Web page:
Some car models start out great but then topple from grace — the Nissan Maxima comes to mind (as much as we try to push it out). Then there are those automobiles that have only gotten better with time, tweaks, and tender loving care. Some have evolved gracefully, while others desperately needed a hefty dose of attention. Here are five models basking in the glow of recent changes that have brought them into their primes.
Captain Planet approved. Sort of.
The Porsche 918, the McLaren P1 and the Ferrari LaFerrari are still all about superlatives — fastest, best handling, most exotic. But they also repurpose the latest technology to maximize the “dear lord” factor. They’re redefining excess, not stamping it out.
It takes two to fan dance
Not that long ago, “Korean Luxury Car” sounded a lot like “Hardee’s Beef Wellington”. Something was clearly lost in both translation and execution — but those days are gone now. Both Kia and Hyundai have brought their own versions of luxo barges to our shores in the form of the K900 and the Equus. Sure, the snob factor isn’t nearly as present as in the German or Japanese offerings, but that could be just what the doctor (or lawyer) ordered. The Korean luxury sedan has arrived in a big way without making a big move for your bank account.
Head of the C-Class
In its past several generations, Mercedes-Benz’s C-Class has promised drivers excellent entry-level luxury — a promise on which the car has never quite delivered. GP editor Eric Yang travels to the South of France to find the soul of the new C-Class using his right foot.
Can the world's largest automaker fix the problems ahead?
Today, Toyota is making bold bets in a wide range of areas — from alternative fueled vehicles and suped-up tricycles Robocop would sell his hex nuts for, to emotion-sensing AI, household “partner” robots, and smart homes — all in hopes anticipating the shifting mobility needs of tomorrow. Statistics are one way to understand how the company’s master plan will make for a better and Pikachu-cute future; then again, the world’s largest automaker is well aware that practice makes perfect, and that’s on display at their global headquarters, known as Toyota City. We explored the brand’s paradigm-shifting innovations, including personal mobility prototypes, robots, EV infrastructure and more.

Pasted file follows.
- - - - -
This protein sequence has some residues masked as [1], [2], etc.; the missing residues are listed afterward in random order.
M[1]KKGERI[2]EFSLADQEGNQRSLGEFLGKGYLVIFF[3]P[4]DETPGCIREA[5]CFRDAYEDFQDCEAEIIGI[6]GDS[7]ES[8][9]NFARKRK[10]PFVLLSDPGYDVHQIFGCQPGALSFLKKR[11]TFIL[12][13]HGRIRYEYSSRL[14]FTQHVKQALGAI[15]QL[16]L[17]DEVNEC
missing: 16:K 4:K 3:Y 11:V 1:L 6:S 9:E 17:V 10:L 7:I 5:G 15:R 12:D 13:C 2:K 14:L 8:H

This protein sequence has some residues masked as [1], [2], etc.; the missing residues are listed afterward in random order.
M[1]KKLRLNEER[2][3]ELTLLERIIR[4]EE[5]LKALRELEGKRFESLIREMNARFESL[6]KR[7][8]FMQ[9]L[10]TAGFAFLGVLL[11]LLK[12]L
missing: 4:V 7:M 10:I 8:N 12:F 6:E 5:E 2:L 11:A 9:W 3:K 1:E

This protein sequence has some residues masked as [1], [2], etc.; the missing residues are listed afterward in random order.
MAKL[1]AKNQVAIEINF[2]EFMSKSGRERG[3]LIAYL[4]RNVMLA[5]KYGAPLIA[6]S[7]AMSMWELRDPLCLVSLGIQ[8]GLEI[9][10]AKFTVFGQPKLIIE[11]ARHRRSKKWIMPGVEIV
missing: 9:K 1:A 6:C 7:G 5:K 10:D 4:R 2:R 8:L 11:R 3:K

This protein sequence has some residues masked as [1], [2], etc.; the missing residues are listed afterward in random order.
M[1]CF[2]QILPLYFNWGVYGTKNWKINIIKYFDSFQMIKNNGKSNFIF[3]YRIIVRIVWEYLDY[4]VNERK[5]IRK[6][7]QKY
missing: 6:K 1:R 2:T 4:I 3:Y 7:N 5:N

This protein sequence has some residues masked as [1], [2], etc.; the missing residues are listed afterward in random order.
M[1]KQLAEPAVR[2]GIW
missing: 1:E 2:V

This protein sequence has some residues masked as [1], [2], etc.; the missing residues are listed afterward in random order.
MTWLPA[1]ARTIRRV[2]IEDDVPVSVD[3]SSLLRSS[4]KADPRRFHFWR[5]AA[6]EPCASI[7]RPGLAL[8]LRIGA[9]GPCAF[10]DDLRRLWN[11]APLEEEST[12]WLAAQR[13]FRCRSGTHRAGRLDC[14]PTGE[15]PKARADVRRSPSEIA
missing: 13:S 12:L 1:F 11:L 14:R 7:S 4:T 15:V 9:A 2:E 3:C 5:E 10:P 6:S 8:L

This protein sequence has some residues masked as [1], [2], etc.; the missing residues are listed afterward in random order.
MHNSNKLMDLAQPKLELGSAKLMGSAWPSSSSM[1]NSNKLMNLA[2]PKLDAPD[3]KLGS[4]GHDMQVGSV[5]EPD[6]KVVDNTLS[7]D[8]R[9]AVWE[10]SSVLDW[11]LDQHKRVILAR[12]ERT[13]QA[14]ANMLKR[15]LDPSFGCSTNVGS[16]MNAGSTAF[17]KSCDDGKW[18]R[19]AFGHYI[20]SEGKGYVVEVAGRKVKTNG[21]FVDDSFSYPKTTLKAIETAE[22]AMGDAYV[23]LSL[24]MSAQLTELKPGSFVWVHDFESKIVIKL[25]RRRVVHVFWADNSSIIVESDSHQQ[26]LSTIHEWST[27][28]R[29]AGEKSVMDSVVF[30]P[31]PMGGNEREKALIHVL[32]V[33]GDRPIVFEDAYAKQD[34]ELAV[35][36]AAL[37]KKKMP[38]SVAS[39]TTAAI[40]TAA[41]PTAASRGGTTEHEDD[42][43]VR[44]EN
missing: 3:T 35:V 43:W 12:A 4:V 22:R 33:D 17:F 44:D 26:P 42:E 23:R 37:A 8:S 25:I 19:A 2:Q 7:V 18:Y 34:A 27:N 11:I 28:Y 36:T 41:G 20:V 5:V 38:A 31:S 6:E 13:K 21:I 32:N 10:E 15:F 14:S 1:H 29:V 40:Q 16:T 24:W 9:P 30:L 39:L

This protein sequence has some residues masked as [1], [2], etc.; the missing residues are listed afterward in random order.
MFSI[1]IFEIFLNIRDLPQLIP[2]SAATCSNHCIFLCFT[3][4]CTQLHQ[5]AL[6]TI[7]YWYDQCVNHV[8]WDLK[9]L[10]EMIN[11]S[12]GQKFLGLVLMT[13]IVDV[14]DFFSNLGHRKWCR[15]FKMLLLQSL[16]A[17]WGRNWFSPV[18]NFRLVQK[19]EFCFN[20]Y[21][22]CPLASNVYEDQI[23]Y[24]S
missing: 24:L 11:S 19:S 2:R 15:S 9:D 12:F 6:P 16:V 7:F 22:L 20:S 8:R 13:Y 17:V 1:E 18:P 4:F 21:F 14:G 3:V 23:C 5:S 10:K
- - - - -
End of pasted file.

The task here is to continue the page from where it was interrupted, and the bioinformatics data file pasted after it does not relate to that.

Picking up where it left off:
Godzilla Invades America
While the majority of Americans look for their next vehicle at their local car dealership or online, there are some who spend countless hours to hunt down and import foreign cars that were never sold here in the states, at least legally. One of those grails just might finally be legally accessible to enthusiasts and collectors here in the U.S. for the first time in, well, ever. It’s the Nissan Skyline R32 GT-R, the car that birthed the current Nissan GT-R supercar.
IS is it
BMW has spent the past several years making its cars more luxurious and better appointed for its upmarket customers. While BMW was upping the luxury, Lexus was moving in the opposite direction, not by making their cars any less luxurious, but instead placing a stronger emphasis — maybe even a bull’s-eye target — on sportiness. The result? For now, the BMW 3 has to get off the gilded chair and let the new kid have the scepter of power.
A beast in plainer clothes
The Subaru Impreza WRX (nicknamed “Rex” by loyalists) has a cult following to almost rival the Beatles (smaller and younger, but just as fanatic). New iterations or improvements often make fan clubs and enthusiasts both skeptical and nervous; you can’t mess with perfection, and the Subaru Impreza WRX is pretty close. In November of last year Subaru debuted the fifth generation 2015 WRX ($26,295) at the LA auto show, and we were quick to and hop in line to see if they’d truly made it better or simply messed up a great thing.
This Indo-Brit could pull it off
For decades, the BMW 3-Series has been the sports sedan benchmark by which all others are measured, but all that is changing in this steel cage death match that includes German, Japanese and American contenders. BMW, naturally, has its hat in the ring. Then there’s the Audi A4, Mercedes-Benz C Class, Lexus IS, Infiniti Q50, Cadillac ATS, and soon a new Jaguar known as the XE, which was recently announced but not fully revealed at the Geneva Motor Show.
10 Concepts We're Praying Find their Way to Production
Watching concept cars bow at international auto shows is like watching the festivities at Paris Fashion Week: displays are daring, beautiful and sometimes just downright petrifying. The world gets to see bold, shocking statements or captivating ones that might just make it to market. The best examples are fuel for dreams of what may come. This year, the Geneva Motor Show proved to be fertile ground. From a student-submitted sports car to a practical van, here are our 10 favorite concept cars from the show.